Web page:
By Theodora Filis
In the last five years, chemical factories, manufacturing plants and other workplaces have violated water pollution laws more than half a million times. Violations of the Clean Water Act have risen steadily across the nation. These violations range from failing to report emissions to dumping toxins at concentrations that might contribute to cancer, birth defects and other illnesses.
There are many causes of tap water contamination, ranging from agricultural runoff, to improper use of household chemicals, and everything in between. Few of us realize the extent or impact of these low level synthetic chemicals in the water we use. In the early 1900s‚ before chlorine‚ pesticides‚ herbicides and the tens of thousands of other chemicals we are exposed to every day were in existence‚ the average American possessed a 1 in 50 chance of getting cancer; today 1 in 3 Americans can expect to get cancer during their lifetime‚ including 1 in every 2 males.
Our use of man-made chemicals has become so extreme that we can now find traces of these low level SOCs (synthetic organic chemicals) in virtually every public water supply around the world. A recent report by the Ralph Nader Study Group‚ after reviewing over 10‚000 documents acquired through the Freedom Of Information Act‚ confirmed, "U.S. drinking water contains more than 2100 toxic chemicals that can cause cancer.
Toxins regularly found in drinking water samples include PCB's, lead, chlorine, chloramine, pesticides, herbicides and prescription drugs. Our drinking water gets recycled all the time and with an estimated 80,000 synthetic chemicals in use today, the situation is worsening.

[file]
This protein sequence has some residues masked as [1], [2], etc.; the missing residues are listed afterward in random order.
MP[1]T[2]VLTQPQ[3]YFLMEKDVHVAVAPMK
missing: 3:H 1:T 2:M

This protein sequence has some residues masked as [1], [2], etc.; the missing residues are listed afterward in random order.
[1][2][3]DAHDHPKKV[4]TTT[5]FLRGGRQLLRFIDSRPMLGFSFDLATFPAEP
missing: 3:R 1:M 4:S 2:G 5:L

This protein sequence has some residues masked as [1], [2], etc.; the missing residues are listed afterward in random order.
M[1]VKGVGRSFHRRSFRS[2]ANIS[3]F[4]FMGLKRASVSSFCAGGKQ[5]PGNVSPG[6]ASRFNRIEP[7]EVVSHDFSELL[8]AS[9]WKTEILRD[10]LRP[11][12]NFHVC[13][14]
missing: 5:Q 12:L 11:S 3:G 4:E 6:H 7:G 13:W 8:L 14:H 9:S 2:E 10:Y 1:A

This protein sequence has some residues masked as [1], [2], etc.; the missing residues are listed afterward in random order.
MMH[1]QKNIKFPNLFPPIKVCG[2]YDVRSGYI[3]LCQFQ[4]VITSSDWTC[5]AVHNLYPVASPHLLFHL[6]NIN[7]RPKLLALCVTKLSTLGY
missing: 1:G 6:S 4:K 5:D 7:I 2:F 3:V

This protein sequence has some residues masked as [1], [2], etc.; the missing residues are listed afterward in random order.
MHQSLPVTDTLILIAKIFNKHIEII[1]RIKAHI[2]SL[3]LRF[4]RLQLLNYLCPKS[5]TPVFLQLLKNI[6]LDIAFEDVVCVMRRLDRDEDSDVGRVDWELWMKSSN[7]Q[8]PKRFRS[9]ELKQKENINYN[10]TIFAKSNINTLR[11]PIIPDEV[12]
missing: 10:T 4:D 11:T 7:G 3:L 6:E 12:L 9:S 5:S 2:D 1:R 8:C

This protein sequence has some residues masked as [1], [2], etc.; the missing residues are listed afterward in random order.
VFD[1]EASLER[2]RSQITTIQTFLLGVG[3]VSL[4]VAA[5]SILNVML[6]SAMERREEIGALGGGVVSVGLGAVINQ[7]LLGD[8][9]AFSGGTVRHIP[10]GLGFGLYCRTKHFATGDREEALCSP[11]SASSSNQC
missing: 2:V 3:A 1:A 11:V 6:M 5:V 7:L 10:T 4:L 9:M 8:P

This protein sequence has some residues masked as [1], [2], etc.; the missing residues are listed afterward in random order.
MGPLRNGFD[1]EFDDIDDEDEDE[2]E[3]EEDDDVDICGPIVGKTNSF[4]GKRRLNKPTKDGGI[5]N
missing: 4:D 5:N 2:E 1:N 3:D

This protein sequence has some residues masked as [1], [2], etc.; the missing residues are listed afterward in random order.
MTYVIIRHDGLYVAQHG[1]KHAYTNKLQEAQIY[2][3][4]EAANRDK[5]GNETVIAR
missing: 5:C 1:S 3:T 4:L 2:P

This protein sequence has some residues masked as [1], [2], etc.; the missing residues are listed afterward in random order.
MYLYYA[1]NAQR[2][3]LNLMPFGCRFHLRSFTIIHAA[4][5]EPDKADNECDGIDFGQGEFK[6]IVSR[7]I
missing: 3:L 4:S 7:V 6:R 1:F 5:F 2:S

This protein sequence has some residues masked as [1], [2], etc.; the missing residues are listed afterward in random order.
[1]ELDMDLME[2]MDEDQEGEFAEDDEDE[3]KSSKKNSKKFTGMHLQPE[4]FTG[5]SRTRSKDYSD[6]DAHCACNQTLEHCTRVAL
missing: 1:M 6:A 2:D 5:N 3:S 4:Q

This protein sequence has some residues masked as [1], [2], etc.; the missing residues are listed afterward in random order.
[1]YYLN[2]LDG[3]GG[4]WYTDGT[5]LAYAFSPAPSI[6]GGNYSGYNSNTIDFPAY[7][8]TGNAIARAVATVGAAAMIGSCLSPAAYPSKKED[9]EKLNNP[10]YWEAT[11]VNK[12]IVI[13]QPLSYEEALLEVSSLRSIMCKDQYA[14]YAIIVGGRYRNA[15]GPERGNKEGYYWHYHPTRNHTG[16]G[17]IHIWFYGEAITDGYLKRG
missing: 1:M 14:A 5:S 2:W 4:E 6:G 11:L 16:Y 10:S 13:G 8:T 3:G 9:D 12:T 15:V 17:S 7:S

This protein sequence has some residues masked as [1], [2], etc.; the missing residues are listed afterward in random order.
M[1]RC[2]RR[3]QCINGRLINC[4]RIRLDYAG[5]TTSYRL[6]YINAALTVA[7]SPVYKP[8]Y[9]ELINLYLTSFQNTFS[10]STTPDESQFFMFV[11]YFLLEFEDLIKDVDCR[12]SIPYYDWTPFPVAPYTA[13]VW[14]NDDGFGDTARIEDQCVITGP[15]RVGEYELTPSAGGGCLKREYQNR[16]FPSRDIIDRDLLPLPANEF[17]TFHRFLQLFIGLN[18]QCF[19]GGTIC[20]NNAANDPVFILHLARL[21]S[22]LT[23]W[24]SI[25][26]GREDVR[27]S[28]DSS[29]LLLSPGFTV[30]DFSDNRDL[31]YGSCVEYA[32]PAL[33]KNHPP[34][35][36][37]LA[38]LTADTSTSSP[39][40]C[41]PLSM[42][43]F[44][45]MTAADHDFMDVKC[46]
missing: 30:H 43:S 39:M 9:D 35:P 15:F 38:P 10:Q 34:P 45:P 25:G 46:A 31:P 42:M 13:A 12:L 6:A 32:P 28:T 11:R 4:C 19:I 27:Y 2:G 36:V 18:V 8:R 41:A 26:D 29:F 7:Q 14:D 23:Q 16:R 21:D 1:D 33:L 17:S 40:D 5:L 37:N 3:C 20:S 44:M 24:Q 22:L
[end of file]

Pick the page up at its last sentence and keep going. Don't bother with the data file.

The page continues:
Coal-ash dump sites pollute drinking water with arsenic, lead and other heavy metals. There are 137 known toxic contamination sites from coal-ash pollution in 34 states. Environmental groups are urging the EPA to set and enforce a national standard to protect the public from coal-ash pollutants.
In New York State alone, 205 water systems have broken the law by delivering tap water that contained illegal amounts of bacteria since 2004. Drinking water tests since 2004 have detected illegal concentrations of arsenic, and tetrachloroethylene (a dry cleaning solvent) . Only three water systems were penalized for bacteria violations.
Home filtration systems can help protect your families heath. The EPA recommends using active carbon filters. The reason for this is that they can remove 99% of all the toxins as they can be chemically bound to the surface of the filter as well as manually removing them. Active carbon filters also leave in the trace elements and improve the taste of the water as well.